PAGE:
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The Rocky Mountain Collegian

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The Rocky Mountain Collegian

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The Impact of Technological Innovations on Sports Betting in Colorado: A Primer
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5 tips to adapt to college life

The excitement of newfound freedom the college life gives to graduated seniors may carry them through the first few weeks of the semester, but odds are, this will eventually wear off. Luckily, there are many ways to keep the college experience fun and manageable as the years go on. 

Here are five tips for Colorado State University freshmen to make their first year the best it can be. 


  1. Nothing can fix a bad work-life balance

Just like you can’t put a Band-Aid on an open wound, no amount of coffee or meditation is going to fix your mental exhaustion from overworking yourself. So while that extra cup of coffee may help you push out those extra few hundred words, and meditation may offer momentary relief in addition to helping manage overall stress, if you don’t relax and give your mind time to rest, you will just keep burning out.

Let yourself set aside other things if it means you can rest, admit when you are tired and do things that make you forget about work. Set timers for working and taking a break to ensure you don’t tire yourself out, and also make time every day for yourself to simply relax and not focus on work. 

2. Join a club

One of the first things you will notice when getting to college is that it isn’t like your previous experiences socializing. College is a new place with people from numerous different backgrounds. You aren’t obligated to be around the same people for hours on end, and there’s going to be a lot more people here than in your high school. With so much change, you may find yourself struggling to make new connections.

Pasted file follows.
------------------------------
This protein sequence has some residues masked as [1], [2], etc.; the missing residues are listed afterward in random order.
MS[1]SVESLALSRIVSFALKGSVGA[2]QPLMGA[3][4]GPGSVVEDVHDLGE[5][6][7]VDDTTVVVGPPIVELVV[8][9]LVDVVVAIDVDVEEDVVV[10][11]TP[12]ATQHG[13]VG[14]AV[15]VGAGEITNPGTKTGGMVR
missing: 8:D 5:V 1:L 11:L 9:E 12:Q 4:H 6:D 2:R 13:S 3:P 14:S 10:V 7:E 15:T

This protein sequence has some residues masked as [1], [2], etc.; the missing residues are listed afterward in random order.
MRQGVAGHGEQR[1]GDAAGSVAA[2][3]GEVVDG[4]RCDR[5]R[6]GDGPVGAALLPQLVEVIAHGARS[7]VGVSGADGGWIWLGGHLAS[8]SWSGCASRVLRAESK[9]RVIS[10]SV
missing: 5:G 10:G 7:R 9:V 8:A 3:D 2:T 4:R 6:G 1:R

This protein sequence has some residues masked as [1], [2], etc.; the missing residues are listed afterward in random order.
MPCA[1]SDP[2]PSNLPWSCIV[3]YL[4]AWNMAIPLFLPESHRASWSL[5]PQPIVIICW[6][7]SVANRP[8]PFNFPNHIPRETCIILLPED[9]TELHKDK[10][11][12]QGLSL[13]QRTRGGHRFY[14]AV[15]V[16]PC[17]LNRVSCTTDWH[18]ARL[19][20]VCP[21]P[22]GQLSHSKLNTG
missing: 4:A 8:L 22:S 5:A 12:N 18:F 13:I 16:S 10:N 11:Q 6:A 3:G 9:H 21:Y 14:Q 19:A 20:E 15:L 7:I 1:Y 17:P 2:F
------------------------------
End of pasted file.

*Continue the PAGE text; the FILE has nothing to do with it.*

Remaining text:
A good way of finding people you have common interests with is to join a club or student organization. CSU has a vast selection of student organizations that focus on everything from economics to medieval weaponry. In addition, you can likely find an organization relevant to your major that you can add to future resumes. 

3. Make meaningful memories

Yes, getting your degree is important, and you should aim for good grades, but you should also get out and actually have fun. Do not just focus myopically on your studies so much to the point you do nothing else. Go out and schedule a weekend trip. Your homework can be set aside for a little bit. Are you going to remember the nights you spent reading your assigned chapters in your room, or will you remember the fun moments you had with friends?

4. Explore and experiment

You’re an adult now; you have more freedom than you have probably ever had before, so take advantage of that, and try to actually experience the world. Go to concerts for music you haven’t listened to, try new food and do things you think you’ll hate. Maybe, in the end, you’ll hate them, but you’ll be a more developed person for having tried them. The point is, there’s a whole world out there just in your immediate area for you to try, and there’s still a whole lot of you that you haven’t discovered yet, so get out there and discover it. With no shortage of things to do in Fort Collins, don’t be one of those people that sits in their room and complains about how there’s nothing to do. 


5. Use lists and calendars

The unfortunate truth is that you are going to be incredibly busy in college, and with each year as you take higher-level classes and take on more responsibilities, you won’t be able to keep it all straight in your head. If you try to keep everything memorized, something will inevitably be forgotten. Use to-do lists to keep track of everything you need to do in the day: not just assignments, but also errands. Use a calendar to lay out everything in your week so you can figure out the best time to do things and see how much you’re doing on particular days. Also use these to balance out your workload. If you see that particular days are more heavily loaded with things to do, try off-setting some of the load onto other days if possible. For example, if you have a reading assignment that isn’t due for another two days, break that assignment up into two parts to make the workload more manageable.

Ty Davis can be reached at or on Twitter @tydavisACW.

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